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An Auckland passenger train emerges from a tunnel denoting Panmure's importance as a transport hub. There is a heart-shaped "P" reflection on the windscreen, part of the iconic sign that used to stand at the end of Queens Rd. 

 

Manalua

Artist:           Vilisoni Kaivelata
Location:      162 Queens Road
Date:             May 2021


Artist Bio:  Born in Tonga in 1972, Vilisoni is an artist who uses old cultural stories  and interprets them in a modern way.  He uses tapa cloth to paint on and also is a wood work artist.  Some of his work, he transforms into tattoo designs which are very popular in Tonga.

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This modern interpretation of the traditional Tongan design represents the relationship between two birds.  Translated directly, “manalua” refers to two birds or two pairs of bird wings. The deeper meaning of this pattern is to bring two groups or families together to form a new union. This design is seen in many types of cultural artwork from Tonga.  It is used on artifacts found in not only Tonga, but around the world, especially the Pacific, Asia and parts of Africa.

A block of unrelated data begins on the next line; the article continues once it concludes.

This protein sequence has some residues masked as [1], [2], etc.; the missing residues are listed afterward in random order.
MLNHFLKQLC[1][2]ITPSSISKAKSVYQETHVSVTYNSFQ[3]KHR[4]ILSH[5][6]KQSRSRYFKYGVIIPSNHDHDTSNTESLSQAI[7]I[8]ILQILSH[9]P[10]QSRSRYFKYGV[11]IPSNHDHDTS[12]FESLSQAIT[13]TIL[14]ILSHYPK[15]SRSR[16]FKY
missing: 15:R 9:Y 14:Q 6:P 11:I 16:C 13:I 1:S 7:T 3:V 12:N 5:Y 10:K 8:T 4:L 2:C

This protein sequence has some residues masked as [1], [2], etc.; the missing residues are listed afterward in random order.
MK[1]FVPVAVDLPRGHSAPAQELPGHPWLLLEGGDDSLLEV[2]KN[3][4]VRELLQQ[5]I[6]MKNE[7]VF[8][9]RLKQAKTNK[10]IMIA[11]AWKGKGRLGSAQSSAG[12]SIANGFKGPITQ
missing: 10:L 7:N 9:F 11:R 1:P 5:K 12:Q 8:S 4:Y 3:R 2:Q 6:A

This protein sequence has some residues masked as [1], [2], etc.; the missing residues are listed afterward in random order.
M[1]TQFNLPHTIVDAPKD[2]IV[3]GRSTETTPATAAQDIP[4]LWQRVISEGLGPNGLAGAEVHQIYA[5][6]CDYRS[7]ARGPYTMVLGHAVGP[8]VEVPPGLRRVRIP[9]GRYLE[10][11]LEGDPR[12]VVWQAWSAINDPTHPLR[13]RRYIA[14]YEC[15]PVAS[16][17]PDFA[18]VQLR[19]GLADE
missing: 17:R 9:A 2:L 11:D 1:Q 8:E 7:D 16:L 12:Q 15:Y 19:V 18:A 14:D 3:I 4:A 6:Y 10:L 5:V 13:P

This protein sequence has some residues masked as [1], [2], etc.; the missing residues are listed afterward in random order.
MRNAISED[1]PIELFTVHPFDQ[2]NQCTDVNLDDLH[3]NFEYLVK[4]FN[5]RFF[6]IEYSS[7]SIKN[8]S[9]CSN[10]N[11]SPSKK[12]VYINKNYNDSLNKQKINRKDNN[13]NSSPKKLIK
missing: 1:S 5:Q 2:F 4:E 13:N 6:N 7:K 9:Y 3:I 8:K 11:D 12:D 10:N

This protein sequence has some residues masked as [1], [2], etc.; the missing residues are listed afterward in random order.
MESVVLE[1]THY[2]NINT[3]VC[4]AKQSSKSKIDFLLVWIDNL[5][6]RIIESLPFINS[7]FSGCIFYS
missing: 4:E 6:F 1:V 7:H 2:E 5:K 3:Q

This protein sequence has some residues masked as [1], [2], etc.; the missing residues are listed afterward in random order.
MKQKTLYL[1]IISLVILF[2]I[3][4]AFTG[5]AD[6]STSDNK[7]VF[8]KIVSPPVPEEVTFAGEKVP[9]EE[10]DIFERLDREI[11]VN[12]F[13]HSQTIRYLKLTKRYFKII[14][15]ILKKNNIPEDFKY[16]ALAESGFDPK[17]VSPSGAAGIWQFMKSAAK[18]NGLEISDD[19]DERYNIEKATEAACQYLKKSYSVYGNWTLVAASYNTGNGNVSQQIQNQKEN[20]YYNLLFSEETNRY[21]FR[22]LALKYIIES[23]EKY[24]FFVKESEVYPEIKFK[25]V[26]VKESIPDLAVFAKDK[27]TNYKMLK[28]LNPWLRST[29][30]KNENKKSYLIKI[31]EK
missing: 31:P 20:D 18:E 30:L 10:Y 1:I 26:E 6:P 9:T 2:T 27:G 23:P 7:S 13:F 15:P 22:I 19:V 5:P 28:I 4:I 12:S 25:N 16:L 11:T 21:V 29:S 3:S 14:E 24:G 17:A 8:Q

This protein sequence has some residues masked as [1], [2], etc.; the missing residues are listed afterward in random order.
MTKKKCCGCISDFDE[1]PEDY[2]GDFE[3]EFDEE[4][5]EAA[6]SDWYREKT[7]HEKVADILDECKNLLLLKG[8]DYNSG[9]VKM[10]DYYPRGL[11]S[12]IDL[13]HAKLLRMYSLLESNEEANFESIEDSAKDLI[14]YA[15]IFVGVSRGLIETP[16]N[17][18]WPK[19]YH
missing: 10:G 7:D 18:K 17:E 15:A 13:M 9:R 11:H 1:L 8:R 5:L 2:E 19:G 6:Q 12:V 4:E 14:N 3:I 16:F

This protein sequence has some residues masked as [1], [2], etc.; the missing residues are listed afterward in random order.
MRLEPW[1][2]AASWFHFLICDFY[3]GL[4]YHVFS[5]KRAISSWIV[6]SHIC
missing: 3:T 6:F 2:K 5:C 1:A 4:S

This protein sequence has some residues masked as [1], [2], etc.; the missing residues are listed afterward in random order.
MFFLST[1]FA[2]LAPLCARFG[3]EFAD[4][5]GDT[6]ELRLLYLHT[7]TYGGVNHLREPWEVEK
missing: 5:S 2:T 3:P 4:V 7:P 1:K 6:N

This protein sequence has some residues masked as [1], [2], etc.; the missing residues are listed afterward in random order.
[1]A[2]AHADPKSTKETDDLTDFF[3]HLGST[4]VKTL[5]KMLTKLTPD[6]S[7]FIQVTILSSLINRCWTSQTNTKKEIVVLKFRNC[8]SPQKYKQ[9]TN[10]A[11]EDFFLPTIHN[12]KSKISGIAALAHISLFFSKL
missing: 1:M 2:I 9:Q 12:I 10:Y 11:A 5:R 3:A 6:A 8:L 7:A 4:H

Kōtuku rerenga tahi

Artist:           Whetu-Marama Rikihana & Te Rangi Kaihoro 
Location:      88 Queens Road - Historic Alleyway
Date:             March 2022


Artist Bio: Whetu-Marama is a young vibrant Māori artist working in wood, bone, stone, and skin.  She is exploring incorporating her tāmoko and whakairo skill sets  into murals and street art.  Kaihoro is a master practitioner and historian who mentors and teaches Toi Māori.  whetunicholas@gmail.com    kaihoro@icloud.com

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The white Kōtuku is rare, and in this case a metaphor for a leader.  This work is in recognition of Ngāti Paoa as mana Whenua in Tāmaki.  Mokoia Pā and Mauinaina Pā was the Kāinga noho of Te Hīnaki paramont chief of this area.  Ko Te Maungareiputa ā-Hoturoa te maunga.  Ko Ngā Mōkai-ika-ā-Hikāwaru te Waipuna.  Ko Te Wai-ōtaiki te awa.  Ko Ngāti Paoa, Ngāti Hura me Ngāti Kapu ngā iwi.  Ko Te Hīnaki te tangata.

 

Pacifika Girl

Artist:           Leone Ikinepule
Location:      63 Queens Road
Date:             May 2021


Artist Bio: Samoan Gal, Born and bred in Tamaki Makaurau. Digital Artist, Creating Modern Day Contemporary Portraits and Pasifika Art. Lover of Pasifika Culture and what it translates to in design. Instagram @leonesdesigns